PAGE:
"Beer for Breakfast" - Stageloft Repertory Theater - REVIEW

Isolated indoor fun served with "Beer for Breakfast"

By Kevin T. Baldwin

METRMAG Reviewer

# 774-242-6724

 (Re-posting from Worcester Telegram & Gazette) 

‘Beer for Breakfast’

Presented by Stageloft Repertory Theater. Written by Sean Grennan. Directed by Dave Clark. 450 Main St., Fiskdale. Performances Sept. 13, 14, 20 and 21 at 8 p.m., Sept. 8, 15 and 22 at 2 p.m. $20; $18 seniors (60+) students and military. For tickets and reservations contact the box office at (508) 347-9005 or email stageloftrep@gmail.com.

Cast includes: Dave Clark, Fred D’Angelo, Stephen Jean, Robin Shaye.

STURBRIDGE, MA. - With Stageloft Repertory Theater’s “Beer for Breakfast,” not only is the beer on tap so are the laughs.

Four lifelong old(er) male friends reunite at a cottage for a “guys’ only weekend,” isolated by snow.

However, their expectation for catching up, while simultaneously gorging their bellies with the unhealthiest of foods and beer, is derailed by the appearance of (gasp) a female.

Three of the friends arrive: advertising executive T.J. (Dave Clark), unemployed writer Mark (Fred D’Angelo) and recent stroke victim Richard (Stephen Jean).

The owner of the cottage, their expected fourth friend, Adrian, does not show. Surprisingly, though, Adrian’s wife, Jessie (Robin Shaye), arrives to the cottage instead.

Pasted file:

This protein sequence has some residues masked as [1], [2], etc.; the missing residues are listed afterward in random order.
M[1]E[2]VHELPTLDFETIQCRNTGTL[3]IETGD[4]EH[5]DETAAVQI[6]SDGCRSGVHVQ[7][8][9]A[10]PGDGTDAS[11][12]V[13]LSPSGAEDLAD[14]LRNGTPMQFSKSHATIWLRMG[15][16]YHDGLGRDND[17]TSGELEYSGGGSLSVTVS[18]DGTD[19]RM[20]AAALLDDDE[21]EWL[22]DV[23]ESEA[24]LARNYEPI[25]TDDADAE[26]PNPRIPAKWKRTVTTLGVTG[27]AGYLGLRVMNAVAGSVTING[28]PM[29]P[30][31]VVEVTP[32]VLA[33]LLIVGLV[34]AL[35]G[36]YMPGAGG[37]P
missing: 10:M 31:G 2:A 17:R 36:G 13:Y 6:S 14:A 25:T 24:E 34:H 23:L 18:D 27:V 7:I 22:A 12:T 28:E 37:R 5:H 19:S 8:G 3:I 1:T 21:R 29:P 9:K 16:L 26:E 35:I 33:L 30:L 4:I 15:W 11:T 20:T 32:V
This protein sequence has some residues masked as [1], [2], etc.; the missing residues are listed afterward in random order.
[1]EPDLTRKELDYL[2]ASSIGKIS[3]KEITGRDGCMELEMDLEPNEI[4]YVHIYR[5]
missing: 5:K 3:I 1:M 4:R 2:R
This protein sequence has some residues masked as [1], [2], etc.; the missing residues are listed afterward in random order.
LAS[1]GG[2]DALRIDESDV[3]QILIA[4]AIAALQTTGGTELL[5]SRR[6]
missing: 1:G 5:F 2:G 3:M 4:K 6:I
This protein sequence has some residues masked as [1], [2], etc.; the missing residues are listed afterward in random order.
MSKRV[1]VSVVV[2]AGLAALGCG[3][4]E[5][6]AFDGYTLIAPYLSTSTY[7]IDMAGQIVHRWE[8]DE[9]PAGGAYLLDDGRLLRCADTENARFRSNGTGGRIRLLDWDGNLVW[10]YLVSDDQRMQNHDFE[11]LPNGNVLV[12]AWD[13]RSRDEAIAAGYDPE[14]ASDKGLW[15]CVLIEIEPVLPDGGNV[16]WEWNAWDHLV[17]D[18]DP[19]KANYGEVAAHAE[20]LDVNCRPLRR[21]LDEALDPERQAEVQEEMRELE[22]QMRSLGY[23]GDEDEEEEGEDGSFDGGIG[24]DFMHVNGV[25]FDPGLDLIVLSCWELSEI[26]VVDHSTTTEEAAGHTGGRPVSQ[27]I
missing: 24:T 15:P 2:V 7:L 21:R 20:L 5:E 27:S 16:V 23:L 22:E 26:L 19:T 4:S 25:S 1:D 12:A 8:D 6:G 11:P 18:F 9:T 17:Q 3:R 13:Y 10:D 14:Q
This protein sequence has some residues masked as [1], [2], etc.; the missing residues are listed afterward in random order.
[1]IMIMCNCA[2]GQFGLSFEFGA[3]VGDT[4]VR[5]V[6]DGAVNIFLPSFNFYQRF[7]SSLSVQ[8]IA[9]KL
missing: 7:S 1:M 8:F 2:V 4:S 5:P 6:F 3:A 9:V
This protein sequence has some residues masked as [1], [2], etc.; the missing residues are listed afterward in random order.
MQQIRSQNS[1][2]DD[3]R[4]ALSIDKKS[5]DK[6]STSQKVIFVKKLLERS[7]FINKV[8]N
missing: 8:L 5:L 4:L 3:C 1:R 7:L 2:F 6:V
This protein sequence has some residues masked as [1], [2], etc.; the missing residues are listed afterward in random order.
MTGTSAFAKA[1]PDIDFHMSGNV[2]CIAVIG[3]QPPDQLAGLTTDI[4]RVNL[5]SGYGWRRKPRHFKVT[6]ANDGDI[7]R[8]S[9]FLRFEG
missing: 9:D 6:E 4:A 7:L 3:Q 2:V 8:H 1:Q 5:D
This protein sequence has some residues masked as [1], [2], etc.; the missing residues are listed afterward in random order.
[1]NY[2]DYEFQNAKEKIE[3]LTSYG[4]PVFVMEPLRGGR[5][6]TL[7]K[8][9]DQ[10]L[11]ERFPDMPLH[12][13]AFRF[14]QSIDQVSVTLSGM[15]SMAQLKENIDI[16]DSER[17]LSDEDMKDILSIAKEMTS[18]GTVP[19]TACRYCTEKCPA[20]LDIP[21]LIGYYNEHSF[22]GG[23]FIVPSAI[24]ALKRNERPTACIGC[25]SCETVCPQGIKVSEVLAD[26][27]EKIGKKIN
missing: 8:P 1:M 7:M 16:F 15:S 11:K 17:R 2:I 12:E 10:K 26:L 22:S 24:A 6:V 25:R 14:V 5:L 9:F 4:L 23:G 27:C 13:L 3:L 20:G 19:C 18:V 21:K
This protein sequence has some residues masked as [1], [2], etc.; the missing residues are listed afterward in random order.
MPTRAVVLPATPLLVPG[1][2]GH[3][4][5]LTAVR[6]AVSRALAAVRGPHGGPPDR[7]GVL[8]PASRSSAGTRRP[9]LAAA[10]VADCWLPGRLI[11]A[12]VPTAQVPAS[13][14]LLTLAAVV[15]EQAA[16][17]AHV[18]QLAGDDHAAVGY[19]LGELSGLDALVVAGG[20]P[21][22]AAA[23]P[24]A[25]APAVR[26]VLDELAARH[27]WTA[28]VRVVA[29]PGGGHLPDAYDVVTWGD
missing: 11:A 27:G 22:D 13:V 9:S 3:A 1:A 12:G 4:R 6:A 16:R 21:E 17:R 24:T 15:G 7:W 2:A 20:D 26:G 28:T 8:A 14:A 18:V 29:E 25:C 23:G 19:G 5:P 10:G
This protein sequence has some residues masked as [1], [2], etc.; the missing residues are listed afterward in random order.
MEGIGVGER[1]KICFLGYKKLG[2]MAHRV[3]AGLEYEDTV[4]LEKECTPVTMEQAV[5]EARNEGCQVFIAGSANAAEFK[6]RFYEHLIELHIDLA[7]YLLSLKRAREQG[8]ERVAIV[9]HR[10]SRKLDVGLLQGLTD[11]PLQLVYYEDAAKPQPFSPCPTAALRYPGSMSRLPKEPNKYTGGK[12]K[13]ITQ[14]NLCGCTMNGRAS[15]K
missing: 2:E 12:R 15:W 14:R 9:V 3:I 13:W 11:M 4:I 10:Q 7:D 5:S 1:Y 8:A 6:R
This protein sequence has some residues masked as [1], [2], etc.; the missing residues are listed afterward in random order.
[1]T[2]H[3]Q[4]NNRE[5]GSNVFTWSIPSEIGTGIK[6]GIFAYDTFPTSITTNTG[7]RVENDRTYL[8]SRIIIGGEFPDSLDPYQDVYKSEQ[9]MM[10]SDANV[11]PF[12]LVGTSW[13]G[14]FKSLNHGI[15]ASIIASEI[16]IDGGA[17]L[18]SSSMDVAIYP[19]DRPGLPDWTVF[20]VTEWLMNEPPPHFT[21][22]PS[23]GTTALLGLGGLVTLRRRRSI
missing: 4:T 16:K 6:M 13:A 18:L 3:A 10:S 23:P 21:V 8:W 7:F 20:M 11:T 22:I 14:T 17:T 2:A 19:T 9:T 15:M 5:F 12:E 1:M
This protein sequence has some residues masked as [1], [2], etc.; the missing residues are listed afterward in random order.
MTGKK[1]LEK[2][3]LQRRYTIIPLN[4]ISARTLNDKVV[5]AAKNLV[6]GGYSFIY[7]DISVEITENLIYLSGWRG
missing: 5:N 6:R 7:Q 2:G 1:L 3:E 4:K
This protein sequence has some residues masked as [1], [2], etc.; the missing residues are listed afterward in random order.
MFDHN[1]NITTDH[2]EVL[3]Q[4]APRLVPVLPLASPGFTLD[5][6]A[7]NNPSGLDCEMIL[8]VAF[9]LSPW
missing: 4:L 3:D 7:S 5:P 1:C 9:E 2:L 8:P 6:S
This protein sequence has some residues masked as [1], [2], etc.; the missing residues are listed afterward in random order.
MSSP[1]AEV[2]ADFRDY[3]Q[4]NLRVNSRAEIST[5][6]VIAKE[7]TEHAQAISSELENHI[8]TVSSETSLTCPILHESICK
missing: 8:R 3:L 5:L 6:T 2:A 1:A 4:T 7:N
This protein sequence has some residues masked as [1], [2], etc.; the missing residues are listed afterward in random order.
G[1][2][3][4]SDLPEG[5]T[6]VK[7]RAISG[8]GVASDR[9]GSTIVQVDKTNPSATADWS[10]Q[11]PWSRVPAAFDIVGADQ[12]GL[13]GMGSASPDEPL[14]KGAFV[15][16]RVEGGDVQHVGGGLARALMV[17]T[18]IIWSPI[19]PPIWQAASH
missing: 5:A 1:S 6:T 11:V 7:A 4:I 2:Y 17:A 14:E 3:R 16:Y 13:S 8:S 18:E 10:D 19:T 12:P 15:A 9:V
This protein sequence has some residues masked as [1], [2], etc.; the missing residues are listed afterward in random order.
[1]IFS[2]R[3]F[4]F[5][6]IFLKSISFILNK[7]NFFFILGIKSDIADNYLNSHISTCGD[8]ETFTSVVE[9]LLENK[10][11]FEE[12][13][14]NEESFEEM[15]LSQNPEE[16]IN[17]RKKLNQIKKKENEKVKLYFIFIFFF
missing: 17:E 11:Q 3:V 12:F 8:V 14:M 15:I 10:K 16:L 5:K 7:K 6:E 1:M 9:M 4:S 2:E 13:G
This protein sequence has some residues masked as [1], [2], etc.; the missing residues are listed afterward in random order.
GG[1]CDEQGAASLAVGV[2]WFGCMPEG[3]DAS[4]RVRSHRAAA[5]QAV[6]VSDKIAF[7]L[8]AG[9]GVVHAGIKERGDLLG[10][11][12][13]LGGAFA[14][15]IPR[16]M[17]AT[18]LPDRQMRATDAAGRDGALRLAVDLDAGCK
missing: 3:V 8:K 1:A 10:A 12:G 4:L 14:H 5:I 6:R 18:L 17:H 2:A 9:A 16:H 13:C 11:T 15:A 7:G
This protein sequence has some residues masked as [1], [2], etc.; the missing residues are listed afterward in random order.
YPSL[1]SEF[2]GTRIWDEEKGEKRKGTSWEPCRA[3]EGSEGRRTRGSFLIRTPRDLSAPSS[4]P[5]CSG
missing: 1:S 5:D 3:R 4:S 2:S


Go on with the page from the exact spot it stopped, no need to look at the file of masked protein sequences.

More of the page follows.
The men are stunned and, knowing how intimidating Jessie can be, are less than enthusiastic by her arrival.

Now the trajectory of their entire weekend must be altered to accommodate their friend’s spouse and none of the men seem well-equipped to handle the task. Soon, they find themselves snowed in and also engaged in a battle of the sexes with Jessie.

Although this is familiar fare (sitcoms have repeatedly covered this same premise since the old “I Love Lucy” days), Grennan’s basic structure, via his cleverly written dialogue, well illustrates the interpersonal relationship of not only these three men but men in general.

It shows how, while women are believed to be the sex tending to seek out deep bonding relationships, men, too, may have such a need for similar soul-sharing companionship. And this particular woman, to these men, upsets the projected course of this weekend of such bonding.

Though some subjects may seem insipid at times, to these men, it is the ongoing conversation that truly matters, not the content.

While now well into their 50s, the friends still cling to the idyllic nature of their youth. Soon, though, they recall the events of the past in far greater accuracy and discover the past may not have been so ideal after all.

Dave Clark is the driving force behind the show, not only as T.J. but also as the show’s director, and the single-set, two-act comedy is quite well executed by the entire ensemble. The show’s second act lingers far too long, but the humorous ending is quite a satisfying payoff.

Show runs approximately two hours 15 minutes with one intermission.

Kevin T. Baldwin is a member of the American Theatre Critics Association (ATCA)